• a mere 10% go from the brain to the heart

(For those who are interested, the nerve fibers that ascend to the brain from the heart are known as AFFERENT PATHWAYS, whereas the nerve fibers that descend from the brain to the heart are known as EFFERENT PATHWAYS).

According to Armour, the heart may consist of up to 40,000 neurons (neurons are mainly found in the brain and are nerve cells that convey information via electrical and chemical signals ; the brain itself consists of approximately 100 billion neurons and each one of these can connect up and communicate with thousands of other neurons which means (according to best estimates) the brain may contain between 100 trillion and 1,000 trillion (100,000,000,000 – 1,000,000,000,000) synapses (a synapse is an electrical or chemical connection between neurons).

But to get back to the heart. According to Armour, the heart (with its, admittedly, rather meagre number of neurons in comparison to the brain) effectively has its own nervous system that functions independently from the brain (sometimes referred to as the ‘intrinsic cardiac system‘ or, more informally, the ‘heart-brain‘).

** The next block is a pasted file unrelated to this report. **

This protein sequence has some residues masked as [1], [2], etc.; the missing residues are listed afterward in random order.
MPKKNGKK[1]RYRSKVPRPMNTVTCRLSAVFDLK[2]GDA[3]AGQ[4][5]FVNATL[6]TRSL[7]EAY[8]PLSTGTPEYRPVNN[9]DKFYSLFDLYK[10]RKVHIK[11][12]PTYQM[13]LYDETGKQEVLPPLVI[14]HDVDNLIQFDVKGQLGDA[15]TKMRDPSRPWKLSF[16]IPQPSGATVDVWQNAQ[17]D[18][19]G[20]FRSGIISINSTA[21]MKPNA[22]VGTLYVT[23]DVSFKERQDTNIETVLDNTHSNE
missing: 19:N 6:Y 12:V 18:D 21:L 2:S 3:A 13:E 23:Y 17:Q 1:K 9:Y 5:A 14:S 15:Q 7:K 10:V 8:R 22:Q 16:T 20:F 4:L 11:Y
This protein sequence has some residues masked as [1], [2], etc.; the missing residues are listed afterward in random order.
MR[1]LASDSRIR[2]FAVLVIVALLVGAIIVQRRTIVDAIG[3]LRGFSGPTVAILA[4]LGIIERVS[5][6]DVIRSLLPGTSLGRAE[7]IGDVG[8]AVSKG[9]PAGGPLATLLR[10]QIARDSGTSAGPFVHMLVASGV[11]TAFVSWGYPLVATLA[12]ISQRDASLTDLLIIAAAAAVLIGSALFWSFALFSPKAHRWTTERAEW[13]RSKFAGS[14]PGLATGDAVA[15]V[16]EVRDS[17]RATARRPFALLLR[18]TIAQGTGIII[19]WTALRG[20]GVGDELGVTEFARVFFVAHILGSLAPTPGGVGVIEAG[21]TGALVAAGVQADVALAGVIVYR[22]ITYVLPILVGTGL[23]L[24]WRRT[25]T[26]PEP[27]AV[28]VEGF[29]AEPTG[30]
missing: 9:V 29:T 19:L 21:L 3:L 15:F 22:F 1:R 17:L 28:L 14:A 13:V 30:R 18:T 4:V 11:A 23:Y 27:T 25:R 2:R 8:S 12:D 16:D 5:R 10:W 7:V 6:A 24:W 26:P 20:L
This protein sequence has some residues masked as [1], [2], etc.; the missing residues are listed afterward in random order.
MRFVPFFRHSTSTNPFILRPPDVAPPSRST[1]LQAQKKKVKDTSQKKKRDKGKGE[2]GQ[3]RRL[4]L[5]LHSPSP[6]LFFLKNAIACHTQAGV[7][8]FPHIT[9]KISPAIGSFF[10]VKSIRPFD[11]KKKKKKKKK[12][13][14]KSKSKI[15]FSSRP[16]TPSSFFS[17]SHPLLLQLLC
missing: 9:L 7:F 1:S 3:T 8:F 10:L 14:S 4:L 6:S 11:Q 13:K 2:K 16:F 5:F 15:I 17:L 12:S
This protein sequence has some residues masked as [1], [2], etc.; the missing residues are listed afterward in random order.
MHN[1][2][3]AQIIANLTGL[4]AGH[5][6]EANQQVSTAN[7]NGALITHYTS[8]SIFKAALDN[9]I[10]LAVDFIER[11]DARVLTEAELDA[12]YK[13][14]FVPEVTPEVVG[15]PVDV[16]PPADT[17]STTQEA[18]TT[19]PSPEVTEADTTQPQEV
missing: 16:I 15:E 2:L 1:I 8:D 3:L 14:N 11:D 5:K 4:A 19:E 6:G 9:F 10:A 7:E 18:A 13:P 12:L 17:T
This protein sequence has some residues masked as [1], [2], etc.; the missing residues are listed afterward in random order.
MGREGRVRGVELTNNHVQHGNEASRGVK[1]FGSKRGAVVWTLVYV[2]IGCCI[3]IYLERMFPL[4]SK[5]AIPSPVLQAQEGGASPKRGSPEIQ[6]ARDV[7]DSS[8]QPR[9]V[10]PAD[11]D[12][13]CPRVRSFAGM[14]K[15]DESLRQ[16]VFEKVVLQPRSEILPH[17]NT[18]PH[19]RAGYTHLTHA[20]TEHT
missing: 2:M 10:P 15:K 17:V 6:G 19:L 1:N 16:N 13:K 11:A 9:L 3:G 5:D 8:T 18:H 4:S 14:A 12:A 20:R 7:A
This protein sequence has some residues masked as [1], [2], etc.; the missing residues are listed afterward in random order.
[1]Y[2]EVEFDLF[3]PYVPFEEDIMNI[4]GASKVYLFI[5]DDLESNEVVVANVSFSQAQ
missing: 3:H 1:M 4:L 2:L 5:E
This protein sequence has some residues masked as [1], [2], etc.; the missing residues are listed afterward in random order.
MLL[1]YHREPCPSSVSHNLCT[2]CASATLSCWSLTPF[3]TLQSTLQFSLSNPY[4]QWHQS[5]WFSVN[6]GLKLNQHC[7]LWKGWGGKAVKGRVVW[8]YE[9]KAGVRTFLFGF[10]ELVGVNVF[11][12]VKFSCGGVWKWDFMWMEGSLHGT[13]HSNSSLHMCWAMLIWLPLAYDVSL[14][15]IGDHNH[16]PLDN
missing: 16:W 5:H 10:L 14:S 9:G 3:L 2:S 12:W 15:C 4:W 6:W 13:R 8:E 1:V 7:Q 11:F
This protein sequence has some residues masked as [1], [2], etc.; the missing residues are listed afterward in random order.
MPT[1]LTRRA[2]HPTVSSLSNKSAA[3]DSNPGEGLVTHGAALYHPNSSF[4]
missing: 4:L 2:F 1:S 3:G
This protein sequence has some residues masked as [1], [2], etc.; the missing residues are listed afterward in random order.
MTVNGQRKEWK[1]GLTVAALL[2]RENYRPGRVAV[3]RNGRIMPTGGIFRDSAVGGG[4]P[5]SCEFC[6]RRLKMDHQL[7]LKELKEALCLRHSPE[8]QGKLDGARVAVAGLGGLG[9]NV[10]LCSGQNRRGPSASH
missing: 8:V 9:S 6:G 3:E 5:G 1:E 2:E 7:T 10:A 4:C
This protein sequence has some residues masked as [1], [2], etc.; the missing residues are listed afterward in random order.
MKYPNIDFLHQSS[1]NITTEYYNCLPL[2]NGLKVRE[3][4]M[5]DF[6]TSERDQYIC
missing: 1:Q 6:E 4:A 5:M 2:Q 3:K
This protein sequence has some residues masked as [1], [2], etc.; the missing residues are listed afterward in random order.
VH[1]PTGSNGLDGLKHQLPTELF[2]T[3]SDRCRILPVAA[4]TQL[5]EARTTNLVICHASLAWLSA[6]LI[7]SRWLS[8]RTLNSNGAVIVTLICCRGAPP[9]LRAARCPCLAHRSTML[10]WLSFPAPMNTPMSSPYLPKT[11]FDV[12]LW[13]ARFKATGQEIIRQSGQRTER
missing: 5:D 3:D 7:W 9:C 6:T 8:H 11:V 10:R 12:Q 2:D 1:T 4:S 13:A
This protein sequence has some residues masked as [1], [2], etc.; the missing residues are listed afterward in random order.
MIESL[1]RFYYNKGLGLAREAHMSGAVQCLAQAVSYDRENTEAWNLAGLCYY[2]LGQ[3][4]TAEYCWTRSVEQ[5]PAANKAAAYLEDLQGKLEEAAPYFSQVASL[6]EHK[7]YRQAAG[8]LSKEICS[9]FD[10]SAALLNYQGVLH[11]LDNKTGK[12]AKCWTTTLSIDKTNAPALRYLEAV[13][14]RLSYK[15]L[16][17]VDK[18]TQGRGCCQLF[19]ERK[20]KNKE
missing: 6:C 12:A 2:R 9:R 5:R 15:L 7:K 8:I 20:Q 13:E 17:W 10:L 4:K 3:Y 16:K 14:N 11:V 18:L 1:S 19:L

Furthermore, according to Armour’s research, the signals that the heart sends up to the brain (i.e. via the ascending, or afferent, pathways) have an effect on the brain’s cognitive processes (i.e. processes related to thinking) and emotional processes (i.e. how we feel).


The pathway is as follows :

  • THEN TO : The brain’s THALAMUS (via VAGAL NERVE)


It has been theorized from within the discipline of cardioneurology that, due to the pathway described above, the level of ‘coherence’ of the heart‘ affects how we think, feel and view the world (particularly in relation to safe and secure we feel within it). ‘Coherence’ refers to the degree to which the heart is harmoniously synchronized with other systems in the body and is a measure of the pattern of the heart’s rhythm.

It has further been theorized (e.g. McCraty et al.) that emotions and feelings can originate from the heart (REMEMBER – THR HEART HAS UP TO 40,000 OF ITS OWN NEURONS CONSTITUTING AN INDEPENDENT NERVOUS SYSTEM) and improve the brain’s activity which in turn can create in the body a sense of equilibrium, order, synchronization and coherence, thus improving our sense of well-being.